Committed to Change: Part 2

I started a new series on personal change by posing three questions:


  1. Are you satisfied with who you are?
  2. Are you quick to hire a defense attorney?
  3. Are you overzealous to help others change?

It makes no sense to consider personal change if you aren’t up for change, but we actually need to start at a step previous: it makes no sense to consider personal change if God isn’t up for change.

Let’s look at Psalm 51 again; this is the Scripture I will refer to throughout the series. Verse 1:“Have mercy on me, O God, according to your steadfast love; according to your abundant mercy blot out my transgressions.” (ESV)

Right away, David recognizes this truth about our lives – God requires that we change. David employs the word transgression, which means rebellion against a law. If God didn’t have a law, transgression would not exist. Change begins with God because he has established a standard of righteousness that we violate.

Here’s where you and I need help – we don’t think we violate that standard as much as we do. Of course, our Sunday School catechism informs us that we’ve fallen short, but we live with gaps in our practical application of that theology.

Often times we miss our sins completely – that’s why the Bible calls us blind – but then there are instances where, by God’s grace, we can see our wrongdoing. Yet due to hardness of heart and pursuit of selfish desire, we ignore what God has revealed. And then, there are times when we see our transgression, but in an act of justifying self-defense, we minimize its nature.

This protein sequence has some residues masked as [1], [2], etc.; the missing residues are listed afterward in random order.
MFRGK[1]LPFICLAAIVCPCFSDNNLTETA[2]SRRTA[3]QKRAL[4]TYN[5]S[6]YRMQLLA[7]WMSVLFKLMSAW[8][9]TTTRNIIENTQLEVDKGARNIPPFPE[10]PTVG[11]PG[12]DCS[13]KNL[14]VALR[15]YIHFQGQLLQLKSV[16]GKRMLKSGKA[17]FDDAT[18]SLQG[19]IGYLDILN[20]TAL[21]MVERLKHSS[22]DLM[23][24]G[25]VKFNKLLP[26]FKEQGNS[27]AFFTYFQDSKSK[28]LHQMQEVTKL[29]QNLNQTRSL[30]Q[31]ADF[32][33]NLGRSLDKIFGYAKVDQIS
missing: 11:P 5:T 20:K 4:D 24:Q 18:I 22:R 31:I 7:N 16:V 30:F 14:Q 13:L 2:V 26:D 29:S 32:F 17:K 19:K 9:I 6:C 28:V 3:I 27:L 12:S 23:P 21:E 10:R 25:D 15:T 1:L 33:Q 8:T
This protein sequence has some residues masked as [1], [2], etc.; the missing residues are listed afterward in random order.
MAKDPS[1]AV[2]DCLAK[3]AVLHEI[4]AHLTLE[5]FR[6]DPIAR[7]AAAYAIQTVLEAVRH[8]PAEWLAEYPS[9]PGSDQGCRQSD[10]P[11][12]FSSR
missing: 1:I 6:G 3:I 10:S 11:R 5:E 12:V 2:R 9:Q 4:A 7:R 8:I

In Psalm 51, David sees his transgression, he doesn’t ignore, and he doesn’t minimize. Grieved by his rebellion, he cries out for help. It’s my prayer that you and I would be more moved by our transgression. It would transform our lives.

But there’s something else that needs to be said about change: because of who God is, we have time to change. Even if David saw his transgression, if God wasn’t steadfast in love and abundant in mercy, he would be penning his own obituary, not a Psalm that hopes for personal change.

It’s true that God never misses a sin, nor does he ignore, nor does he minimize. But instead of responding with life-ending wrath against the transgressor, he looks down and sees the blood of his Son blotting out the sinful deed. David has confidence to confess to sin because he knows God will blot it out.

Today, I want to press you to be a person of confession. Personal change only begins after confession, so confess that you’re more sinful than you recognize; confess that you don’t care about your sin as much as you say; confess that you argue in your own defense. Even right now, some of you will hesitate to confess to transgression. Why the hesitation? Christ has already blotted it out!

Yes, it’s absolutely true that change begins with God. The perfect One requires that you change, but he’s steadfast in love and abundant in mercy as you stumble and struggle towards his standard.

God bless

Paul David Tripp

Reflection questions: 

  1. What sins have you been completely blind to in the past?
  2. Now that you see your past blindness, what steps can you take to avoid future blindness?
  3. How did your selfish desires interfere with your desire to change this week?
  4. In what ways did you try to minimize your sin this week, both before God and to others?
  5. Why should the steadfast love and abundant mercy of God spur us on to tell others about Christ?

Throughout March, we have explored the topic of change – personal, communal, continual. This guest post is from Paul David Tripp, and appears with the author’s permission. It first appeared at the start of this year at

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